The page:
The Ethnic Integration Policy (EIP) (or HDB quota) has been brought up in parliament repeatedly. In July 2021, members of the parliament provided their views on why the EIP should and shouldn’t be abolished.
Most recently, on 8 March 2022, the Singapore government has announced it will buy back HDB flats from eligible owners affected by the EIP, on a case-by-case basis. The policy targets EIP-affected homeowners who have encountered "genuine difficulties selling their flats due to constraints they face under the EIP".
These HDB flat owners need to have "owned the flat for at least 10 years and made regular, genuine attempts over a period of six months to sell their flat at a reasonable asking price on the open market."
Let’s have a look at the current racial policies in the public and private housing sectors, as well as, we’re going to talk about how the policy affects you as a buyer and seller.
Ethnic Integration Policy (EIP) for HDB Flats
Some of Singapore’s housing policies have ignited impassioned discussions, and the EIP imposed by the HDB is no exception.
What is the Ethnic Integration Policy (EIP)?
Introduced in 1989, the EIP aims to maintain balanced proportions of ethnic groups in HDB estates and to stop racial enclaves from forming.
In the 60s and 70s, the government had undertaken mass resettling exercises, taking pains to ensure an even distribution of races. But by the 80s, this was no longer possible, since much of the land had already been developed into occupied residential estates. The EIP was thus put in place to counter the formation of ethnic enclaves during a time when certain neighbourhoods were starting to be dominated by one ethnicity or another.
The EIP places limits on the total percentage of a block or neighbourhood that can be occupied by a certain ethnicity. Once the racial quota for a certain ethnicity has been reached, you may not sell a flat to someone of that ethnicity, unless you and the seller happen to be of the same ethnicity (since this would not change the ethnic proportions of the block or neighbourhood).
In addition to the EIP, buyers and sellers are also beholden to the SPR quota, which places a limit on the number of non-Malaysian Permanent Resident households in a particular block or neighbourhood.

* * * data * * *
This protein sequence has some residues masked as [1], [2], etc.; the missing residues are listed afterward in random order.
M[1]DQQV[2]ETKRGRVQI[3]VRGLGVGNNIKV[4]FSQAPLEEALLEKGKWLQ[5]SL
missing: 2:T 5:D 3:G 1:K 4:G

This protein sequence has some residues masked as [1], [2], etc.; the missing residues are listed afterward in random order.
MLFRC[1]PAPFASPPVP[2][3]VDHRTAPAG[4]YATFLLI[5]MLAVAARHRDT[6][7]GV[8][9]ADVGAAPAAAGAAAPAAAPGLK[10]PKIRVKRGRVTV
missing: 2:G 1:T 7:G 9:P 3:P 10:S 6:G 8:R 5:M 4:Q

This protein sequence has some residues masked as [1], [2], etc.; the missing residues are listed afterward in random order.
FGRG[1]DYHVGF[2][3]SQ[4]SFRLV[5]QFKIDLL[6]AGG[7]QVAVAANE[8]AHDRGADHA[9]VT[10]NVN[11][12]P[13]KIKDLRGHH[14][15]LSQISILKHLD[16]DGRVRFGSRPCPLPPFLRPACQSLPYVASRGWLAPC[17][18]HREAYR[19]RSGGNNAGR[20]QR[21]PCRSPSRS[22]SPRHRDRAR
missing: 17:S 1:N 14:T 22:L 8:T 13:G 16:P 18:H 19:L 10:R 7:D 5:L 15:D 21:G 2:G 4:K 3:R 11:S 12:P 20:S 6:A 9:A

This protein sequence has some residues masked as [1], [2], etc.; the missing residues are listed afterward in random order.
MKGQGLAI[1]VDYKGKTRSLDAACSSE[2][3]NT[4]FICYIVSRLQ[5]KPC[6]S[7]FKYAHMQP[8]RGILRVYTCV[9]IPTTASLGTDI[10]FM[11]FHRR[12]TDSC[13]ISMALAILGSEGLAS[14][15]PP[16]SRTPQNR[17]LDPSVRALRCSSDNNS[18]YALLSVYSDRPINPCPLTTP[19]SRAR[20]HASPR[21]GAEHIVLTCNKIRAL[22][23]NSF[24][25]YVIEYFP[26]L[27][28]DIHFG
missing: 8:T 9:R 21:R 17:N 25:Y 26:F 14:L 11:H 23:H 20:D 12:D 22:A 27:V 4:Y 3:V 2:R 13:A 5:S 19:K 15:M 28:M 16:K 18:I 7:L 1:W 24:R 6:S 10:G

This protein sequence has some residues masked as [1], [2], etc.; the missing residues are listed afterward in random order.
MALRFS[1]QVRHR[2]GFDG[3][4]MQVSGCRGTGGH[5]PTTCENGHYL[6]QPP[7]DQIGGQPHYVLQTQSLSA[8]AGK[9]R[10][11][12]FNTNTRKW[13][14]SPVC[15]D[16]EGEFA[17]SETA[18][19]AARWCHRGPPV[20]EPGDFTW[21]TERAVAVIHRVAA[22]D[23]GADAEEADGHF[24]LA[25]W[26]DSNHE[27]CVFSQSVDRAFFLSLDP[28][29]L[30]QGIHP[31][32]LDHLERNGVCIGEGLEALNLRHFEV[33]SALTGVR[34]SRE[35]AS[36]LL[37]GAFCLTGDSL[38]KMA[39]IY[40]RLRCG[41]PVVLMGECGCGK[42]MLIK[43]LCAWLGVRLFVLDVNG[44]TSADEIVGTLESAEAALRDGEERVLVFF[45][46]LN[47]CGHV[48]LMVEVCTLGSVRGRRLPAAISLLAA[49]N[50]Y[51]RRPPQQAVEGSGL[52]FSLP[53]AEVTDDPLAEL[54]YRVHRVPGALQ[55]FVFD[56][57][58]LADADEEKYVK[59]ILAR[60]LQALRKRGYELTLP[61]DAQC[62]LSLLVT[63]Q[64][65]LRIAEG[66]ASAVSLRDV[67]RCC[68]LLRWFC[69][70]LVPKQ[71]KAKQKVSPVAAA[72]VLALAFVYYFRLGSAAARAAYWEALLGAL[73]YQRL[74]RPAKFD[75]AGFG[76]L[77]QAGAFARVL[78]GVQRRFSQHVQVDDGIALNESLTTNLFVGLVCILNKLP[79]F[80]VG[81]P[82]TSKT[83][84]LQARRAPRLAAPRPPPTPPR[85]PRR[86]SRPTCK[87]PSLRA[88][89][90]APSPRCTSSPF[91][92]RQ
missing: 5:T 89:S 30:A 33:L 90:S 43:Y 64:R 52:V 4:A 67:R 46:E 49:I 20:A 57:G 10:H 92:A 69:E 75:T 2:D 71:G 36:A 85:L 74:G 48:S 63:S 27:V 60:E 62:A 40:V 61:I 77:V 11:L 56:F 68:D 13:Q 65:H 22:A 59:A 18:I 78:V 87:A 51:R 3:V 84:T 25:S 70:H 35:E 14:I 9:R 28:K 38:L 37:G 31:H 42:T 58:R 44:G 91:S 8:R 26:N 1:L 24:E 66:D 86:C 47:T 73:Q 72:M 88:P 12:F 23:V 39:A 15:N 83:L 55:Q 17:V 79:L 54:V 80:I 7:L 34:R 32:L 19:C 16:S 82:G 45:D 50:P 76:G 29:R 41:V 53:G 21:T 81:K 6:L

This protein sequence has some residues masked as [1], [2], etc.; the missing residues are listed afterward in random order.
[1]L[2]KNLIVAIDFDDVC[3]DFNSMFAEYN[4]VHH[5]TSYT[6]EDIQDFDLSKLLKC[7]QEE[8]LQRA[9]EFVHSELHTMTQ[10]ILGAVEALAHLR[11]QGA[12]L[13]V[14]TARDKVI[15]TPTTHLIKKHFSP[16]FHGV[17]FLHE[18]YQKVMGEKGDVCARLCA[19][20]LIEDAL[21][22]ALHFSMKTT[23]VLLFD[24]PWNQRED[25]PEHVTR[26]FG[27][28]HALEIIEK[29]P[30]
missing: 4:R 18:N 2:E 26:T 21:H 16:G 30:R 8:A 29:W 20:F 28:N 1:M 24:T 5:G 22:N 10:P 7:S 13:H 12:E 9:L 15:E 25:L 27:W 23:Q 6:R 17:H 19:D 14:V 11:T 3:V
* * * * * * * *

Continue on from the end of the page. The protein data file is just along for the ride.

How Does the Ethnic Integration Policy (EIP) Affect You?
EIP for HDB Resale Flats
If you are a Singapore citizen or Malaysian PR buying a resale flat from someone of the same race, you do not have to worry about the EIP or HDB quota, as the transaction would not change the racial makeup of the neighbourhood.
For all other transactions, you will only be allowed to buy the flat if the quota for your race has not been exceeded. On HDB’s site, you can check if you are eligible to buy an HDB resale flat in a particular block or neighbourhood under the EIP and SPR quota.
The HDB updates the ethnic proportions and SPR quota on the first of every month based on all completed resale applications received in the preceding month. So, if you are unsuccessful and the seller has not yet found another buyer, you can try your luck in the following month.
SPR quota for Non-Malaysian SPRs:
What about multi-ethnic households? You’re in luck, as you can choose which ethnic group you wish to be classified under based on the ethnic group of any of the prospective owners or spouses. The ethnic group you choose must be indicated as the race on one of your NRICs.
EIP for BTO and new HDB Flats
For BTO or new HDB flats, the government will automatically allocate units according to the EIP or HDB quota during the balloting process, so no action is required on your part.